So the point I a making, in a lengthy digression, is that we don't yet have a serious, prioritised policy of building cycle infrastructure (or indeed improving the walking infrastructure) yet in London or in England, and this cannot be laid at the door of local councils, nor probably at the door of the Mayor of London, and neither is there much that local campaigning can do about it, given the legal constraints on local authority spending.

What then is the priority placed on local authority transport departments by the DfT? There are two main priorities: maintaining the flow of "traffic" (whatever that means), and "reducing accidents". "Reducing accidents", of course, is not the same thing as reducing danger, or reducing the barriers to walking and cycling. In many cases the results of the (highly successful, in international terms, it has to be said) policy of "reducing accidents" is to make it harder for people to walk and cycle, and to reduce the share of these modes in the transport mix. We all know how this occurs: through the imposition of indirect and inconvenient "sheep-pen" main road crossings on pedestrians (very safe), and of guardrailing to keep, again, pedestrians out of mischief and maintain the dominance of cars on the streets, and through the imposition of barriers to convenient cycling and the creation of cycle routes that take absurd routings through a city (a terrible example in Durham here), all that stuff.

The point I am getting round to is that the changes to Royal College Street must not be regarded as part of any policy to extend cycle infrastructure, or increase cycling. They had nothing to do with The Mayor's Vision for Cycling in London, predating that, though the concept drawing did appear in that document. They came out of the current prioritised policy for local authority transport departments, imposed on them by government, of "reducing accidents". Officers cannot easily go against this policy; they regard themselves, in my experience, more or less contractually bound by it. For good or ill, this is the position.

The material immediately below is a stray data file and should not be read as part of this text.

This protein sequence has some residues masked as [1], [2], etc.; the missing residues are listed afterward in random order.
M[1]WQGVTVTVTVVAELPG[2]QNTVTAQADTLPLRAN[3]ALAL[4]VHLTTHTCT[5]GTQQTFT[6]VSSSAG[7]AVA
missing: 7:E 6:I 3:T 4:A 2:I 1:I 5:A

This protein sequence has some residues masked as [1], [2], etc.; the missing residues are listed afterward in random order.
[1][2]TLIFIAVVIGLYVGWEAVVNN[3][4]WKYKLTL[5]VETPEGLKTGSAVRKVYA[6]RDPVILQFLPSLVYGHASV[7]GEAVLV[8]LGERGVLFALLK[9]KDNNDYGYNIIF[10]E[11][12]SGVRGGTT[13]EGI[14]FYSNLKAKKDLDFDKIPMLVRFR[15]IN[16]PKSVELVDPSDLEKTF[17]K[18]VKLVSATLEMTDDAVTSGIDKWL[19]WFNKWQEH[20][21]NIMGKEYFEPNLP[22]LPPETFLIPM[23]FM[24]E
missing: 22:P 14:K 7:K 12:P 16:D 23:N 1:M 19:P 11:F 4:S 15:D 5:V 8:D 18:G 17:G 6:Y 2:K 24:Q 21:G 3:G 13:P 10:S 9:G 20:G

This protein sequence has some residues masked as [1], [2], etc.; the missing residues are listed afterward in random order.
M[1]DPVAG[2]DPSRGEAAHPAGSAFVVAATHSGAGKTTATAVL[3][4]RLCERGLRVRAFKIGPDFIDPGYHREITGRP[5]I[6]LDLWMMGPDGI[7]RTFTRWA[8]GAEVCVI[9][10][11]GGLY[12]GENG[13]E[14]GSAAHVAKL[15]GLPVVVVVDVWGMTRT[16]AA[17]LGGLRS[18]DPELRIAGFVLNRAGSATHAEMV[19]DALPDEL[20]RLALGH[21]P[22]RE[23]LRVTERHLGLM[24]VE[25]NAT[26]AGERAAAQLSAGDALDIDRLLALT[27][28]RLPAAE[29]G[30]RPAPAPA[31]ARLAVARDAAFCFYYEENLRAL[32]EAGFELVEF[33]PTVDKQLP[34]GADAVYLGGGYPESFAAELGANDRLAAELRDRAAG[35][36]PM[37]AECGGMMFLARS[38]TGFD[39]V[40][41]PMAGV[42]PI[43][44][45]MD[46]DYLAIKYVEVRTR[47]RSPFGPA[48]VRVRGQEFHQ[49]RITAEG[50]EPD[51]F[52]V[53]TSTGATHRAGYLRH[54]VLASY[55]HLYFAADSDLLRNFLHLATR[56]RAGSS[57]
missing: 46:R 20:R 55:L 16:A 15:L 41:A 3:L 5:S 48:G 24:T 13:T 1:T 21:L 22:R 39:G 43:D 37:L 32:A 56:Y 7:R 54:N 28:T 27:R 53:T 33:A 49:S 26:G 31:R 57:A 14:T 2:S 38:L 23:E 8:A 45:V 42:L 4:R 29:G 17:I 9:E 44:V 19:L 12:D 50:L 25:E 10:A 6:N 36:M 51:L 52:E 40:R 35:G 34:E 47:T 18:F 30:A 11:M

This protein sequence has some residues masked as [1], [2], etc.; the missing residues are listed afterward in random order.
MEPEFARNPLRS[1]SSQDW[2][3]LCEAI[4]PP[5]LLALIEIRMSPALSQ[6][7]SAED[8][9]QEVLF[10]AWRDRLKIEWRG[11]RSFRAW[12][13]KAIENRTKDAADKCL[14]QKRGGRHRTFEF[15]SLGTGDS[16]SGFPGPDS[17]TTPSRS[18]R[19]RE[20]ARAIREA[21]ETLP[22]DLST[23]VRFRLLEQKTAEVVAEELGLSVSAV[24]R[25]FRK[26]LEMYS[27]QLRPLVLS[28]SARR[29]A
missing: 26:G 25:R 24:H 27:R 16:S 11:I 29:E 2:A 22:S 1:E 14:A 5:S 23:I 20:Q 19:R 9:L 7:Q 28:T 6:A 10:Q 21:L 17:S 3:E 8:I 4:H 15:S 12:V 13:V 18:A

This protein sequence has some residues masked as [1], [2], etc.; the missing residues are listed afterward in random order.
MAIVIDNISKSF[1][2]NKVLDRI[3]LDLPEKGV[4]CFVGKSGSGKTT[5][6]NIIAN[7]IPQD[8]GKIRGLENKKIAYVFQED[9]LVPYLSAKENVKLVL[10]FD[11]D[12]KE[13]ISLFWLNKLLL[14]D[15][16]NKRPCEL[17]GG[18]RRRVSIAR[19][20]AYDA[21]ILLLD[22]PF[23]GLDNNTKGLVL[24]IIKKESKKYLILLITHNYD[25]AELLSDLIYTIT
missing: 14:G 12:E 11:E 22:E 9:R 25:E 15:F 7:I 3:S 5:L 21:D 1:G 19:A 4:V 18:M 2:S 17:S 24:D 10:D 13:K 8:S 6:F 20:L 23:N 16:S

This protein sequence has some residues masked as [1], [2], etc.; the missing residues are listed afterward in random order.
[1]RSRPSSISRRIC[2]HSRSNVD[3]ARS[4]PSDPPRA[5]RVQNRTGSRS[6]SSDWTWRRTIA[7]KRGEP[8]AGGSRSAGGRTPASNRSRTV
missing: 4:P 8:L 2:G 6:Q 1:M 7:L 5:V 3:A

The old cycle track on Royal College Street did not have a very good safety record. The problem was the Pratt Street junction. Drivers would emerge from this and only look right, for a gap in the two lanes of northbound traffic, and make their turn, often failing to observe the southbound cyclists on the track, who had marked priority. Everything had been tried over the years: installation of a severe speed table, "Stop" signs and flashing lights like at a railway crossing, a sign saying "Two-way cycle track". But there were still enough crashes that "something had to be done". Officers felt obliged to do something. Clearly we did not want to make the cyclists give way at a minor road, that would be calamitous for the whole principal of segregated cycle tracks (though many officers had wanted to do this in the past and had to be resisted by Camden Cycling Campaign), so the solution needed to be a redesign that placed both directions of cycle traffic on the expected sides of the street.